The young journalists behind post-invasion Iraq's first English-language newspaper have closed the Baghdad Bulletin.
The mainly British team said the decision to throw in the towel was due to the worsening economic and security situation in the country. The fortnightly paper had a staff of 20 - eight westerners working on a voluntary basis and the rest paid Iraqis. Seven editions were published with a claimed circulation of 10,000, mostly delivered free.
The Bulletin was set up in early June by American David Enders and Britons Sebastian Woods-Walker and Mark Gordon-James. All three are in their early 20s and had little previous experience of journalism.
They had just $15,000 (£9,000) of start-up capital and raised a further $10,000 of investment once they were in Baghdad. Gordon-James said: "We originally expected there to be an upward trajectory in Iraq but two months on things started to become less secure. "Security broke down and international companies just weren't interested in pushing their products in the Iraq market."
He said the paper was selling about $4,000 worth of adverts a month but making monthly losses of $3,500.
He said: "We started off with the ideal of producing a balanced publication in a country were America has total control to do whatever it wants. The idea was that we could bring some transparency and debate to the process when no one else was trying to do so. "We went out there with a joke budget and thought we'd give it a go. If Iraq was going to be on a positive trajectory we would have been fine - but nobody is going to be investing there in a big way for a year or two."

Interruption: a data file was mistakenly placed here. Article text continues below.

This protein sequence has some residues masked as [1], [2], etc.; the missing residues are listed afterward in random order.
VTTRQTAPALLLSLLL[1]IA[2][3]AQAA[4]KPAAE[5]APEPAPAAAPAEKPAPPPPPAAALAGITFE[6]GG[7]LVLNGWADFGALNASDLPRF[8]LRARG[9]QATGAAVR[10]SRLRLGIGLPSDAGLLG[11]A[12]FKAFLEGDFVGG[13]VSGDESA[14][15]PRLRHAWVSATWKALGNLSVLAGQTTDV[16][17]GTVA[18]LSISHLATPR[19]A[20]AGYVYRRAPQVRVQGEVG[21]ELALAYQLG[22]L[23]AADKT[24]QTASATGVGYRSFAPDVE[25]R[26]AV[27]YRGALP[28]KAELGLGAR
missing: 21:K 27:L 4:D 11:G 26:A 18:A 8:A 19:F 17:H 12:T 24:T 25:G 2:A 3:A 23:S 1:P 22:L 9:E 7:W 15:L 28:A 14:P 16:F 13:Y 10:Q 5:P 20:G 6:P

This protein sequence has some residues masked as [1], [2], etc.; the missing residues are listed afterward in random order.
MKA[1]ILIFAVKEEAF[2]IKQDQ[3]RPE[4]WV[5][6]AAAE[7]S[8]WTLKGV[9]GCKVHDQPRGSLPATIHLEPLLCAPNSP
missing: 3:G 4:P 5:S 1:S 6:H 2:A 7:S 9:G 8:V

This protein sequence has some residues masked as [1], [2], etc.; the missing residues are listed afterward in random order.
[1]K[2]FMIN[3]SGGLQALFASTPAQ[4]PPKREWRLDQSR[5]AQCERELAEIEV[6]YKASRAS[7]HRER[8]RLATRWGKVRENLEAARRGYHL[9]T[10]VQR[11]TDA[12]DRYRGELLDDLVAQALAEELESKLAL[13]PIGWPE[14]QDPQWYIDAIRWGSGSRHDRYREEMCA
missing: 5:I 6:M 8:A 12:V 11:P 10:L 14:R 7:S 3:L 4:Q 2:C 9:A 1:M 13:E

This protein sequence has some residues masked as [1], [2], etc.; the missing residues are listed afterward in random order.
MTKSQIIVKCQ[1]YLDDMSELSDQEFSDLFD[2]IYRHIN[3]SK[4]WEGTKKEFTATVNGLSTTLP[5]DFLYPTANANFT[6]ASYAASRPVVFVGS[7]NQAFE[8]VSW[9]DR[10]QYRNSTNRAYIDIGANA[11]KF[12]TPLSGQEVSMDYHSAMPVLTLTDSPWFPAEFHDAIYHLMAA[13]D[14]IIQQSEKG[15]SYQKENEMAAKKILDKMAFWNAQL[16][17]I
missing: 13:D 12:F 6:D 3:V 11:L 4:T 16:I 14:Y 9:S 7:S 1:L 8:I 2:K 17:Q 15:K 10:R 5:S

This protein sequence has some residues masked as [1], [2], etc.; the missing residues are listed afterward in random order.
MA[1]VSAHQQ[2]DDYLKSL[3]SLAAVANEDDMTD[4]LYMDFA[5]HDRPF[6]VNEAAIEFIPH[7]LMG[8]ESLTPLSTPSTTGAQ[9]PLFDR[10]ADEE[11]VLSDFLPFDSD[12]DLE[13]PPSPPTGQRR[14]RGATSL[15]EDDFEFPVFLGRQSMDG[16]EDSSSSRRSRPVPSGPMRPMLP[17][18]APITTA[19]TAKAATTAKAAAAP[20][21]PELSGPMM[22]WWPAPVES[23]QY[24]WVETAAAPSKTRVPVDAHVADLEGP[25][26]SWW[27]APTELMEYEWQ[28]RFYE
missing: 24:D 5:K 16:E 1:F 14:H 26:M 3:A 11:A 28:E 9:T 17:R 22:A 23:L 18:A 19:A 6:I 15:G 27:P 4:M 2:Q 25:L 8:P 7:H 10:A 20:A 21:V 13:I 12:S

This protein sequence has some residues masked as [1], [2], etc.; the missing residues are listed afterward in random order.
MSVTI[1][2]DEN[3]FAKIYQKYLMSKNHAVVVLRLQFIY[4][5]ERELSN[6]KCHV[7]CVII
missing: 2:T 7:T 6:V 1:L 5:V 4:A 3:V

Gordon-James said that editor Woods-Walker still planned to produce a final edition of the paper and was currently working as a freelance reporter in the northern Iraqi city of Mosul. Enders has reportedly been offered a book deal in the US.
Iraq Today now remains as the only English-language news publication available in the country. It is understood to be funded from London and, although currently weekly, plans to go daily.
By Dominic Ponsford